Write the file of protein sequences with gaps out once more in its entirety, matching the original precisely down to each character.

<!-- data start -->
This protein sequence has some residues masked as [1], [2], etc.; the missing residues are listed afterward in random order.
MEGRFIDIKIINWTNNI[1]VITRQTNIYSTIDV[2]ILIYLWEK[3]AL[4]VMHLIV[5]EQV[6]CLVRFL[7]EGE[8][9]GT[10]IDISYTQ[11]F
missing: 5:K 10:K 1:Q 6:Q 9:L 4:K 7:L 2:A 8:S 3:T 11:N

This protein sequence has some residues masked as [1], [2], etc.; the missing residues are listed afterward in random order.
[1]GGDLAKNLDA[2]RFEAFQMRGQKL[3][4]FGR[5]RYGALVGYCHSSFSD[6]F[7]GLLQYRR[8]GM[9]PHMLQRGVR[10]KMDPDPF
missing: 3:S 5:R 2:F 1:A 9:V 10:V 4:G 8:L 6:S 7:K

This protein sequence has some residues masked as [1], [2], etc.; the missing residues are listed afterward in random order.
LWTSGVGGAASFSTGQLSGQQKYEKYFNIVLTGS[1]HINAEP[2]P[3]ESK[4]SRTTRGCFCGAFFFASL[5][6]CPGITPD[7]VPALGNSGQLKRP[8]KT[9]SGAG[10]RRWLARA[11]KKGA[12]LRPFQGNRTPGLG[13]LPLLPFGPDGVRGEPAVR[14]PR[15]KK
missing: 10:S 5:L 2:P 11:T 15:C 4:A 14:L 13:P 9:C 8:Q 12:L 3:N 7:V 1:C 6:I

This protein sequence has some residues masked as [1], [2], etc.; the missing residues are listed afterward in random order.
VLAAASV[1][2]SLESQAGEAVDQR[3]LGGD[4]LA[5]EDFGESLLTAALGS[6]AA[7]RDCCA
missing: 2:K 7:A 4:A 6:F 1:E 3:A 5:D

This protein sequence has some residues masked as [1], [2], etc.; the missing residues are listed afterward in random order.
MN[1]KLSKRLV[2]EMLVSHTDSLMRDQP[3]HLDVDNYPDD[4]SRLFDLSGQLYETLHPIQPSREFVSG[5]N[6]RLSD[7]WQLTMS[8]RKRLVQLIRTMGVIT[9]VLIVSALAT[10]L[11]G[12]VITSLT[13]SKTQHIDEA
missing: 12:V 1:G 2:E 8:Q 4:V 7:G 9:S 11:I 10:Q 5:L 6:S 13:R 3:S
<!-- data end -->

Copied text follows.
This protein sequence has some residues masked as [1], [2], etc.; the missing residues are listed afterward in random order.
MEGRFIDIKIINWTNNI[1]VITRQTNIYSTIDV[2]ILIYLWEK[3]AL[4]VMHLIV[5]EQV[6]CLVRFL[7]EGE[8][9]GT[10]IDISYTQ[11]F
missing: 5:K 10:K 1:Q 6:Q 9:L 4:K 7:L 2:A 8:S 3:T 11:N

This protein sequence has some residues masked as [1], [2], etc.; the missing residues are listed afterward in random order.
[1]GGDLAKNLDA[2]RFEAFQMRGQKL[3][4]FGR[5]RYGALVGYCHSSFSD[6]F[7]GLLQYRR[8]GM[9]PHMLQRGVR[10]KMDPDPF
missing: 3:S 5:R 2:F 1:A 9:V 10:V 4:G 8:L 6:S 7:K

This protein sequence has some residues masked as [1], [2], etc.; the missing residues are listed afterward in random order.
LWTSGVGGAASFSTGQLSGQQKYEKYFNIVLTGS[1]HINAEP[2]P[3]ESK[4]SRTTRGCFCGAFFFASL[5][6]CPGITPD[7]VPALGNSGQLKRP[8]KT[9]SGAG[10]RRWLARA[11]KKGA[12]LRPFQGNRTPGLG[13]LPLLPFGPDGVRGEPAVR[14]PR[15]KK
missing: 10:S 5:L 2:P 11:T 15:C 4:A 14:L 13:P 9:C 8:Q 12:L 3:N 7:V 1:C 6:I

This protein sequence has some residues masked as [1], [2], etc.; the missing residues are listed afterward in random order.
VLAAASV[1][2]SLESQAGEAVDQR[3]LGGD[4]LA[5]EDFGESLLTAALGS[6]AA[7]RDCCA
missing: 2:K 7:A 4:A 6:F 1:E 3:A 5:D

This protein sequence has some residues masked as [1], [2], etc.; the missing residues are listed afterward in random order.
MN[1]KLSKRLV[2]EMLVSHTDSLMRDQP[3]HLDVDNYPDD[4]SRLFDLSGQLYETLHPIQPSREFVSG[5]N[6]RLSD[7]WQLTMS[8]RKRLVQLIRTMGVIT[9]VLIVSALAT[10]L[11]G[12]VITSLT[13]SKTQHIDEA
missing: 12:V 1:G 2:E 8:Q 4:V 7:G 9:S 11:I 10:Q 5:L 6:S 13:R 3:S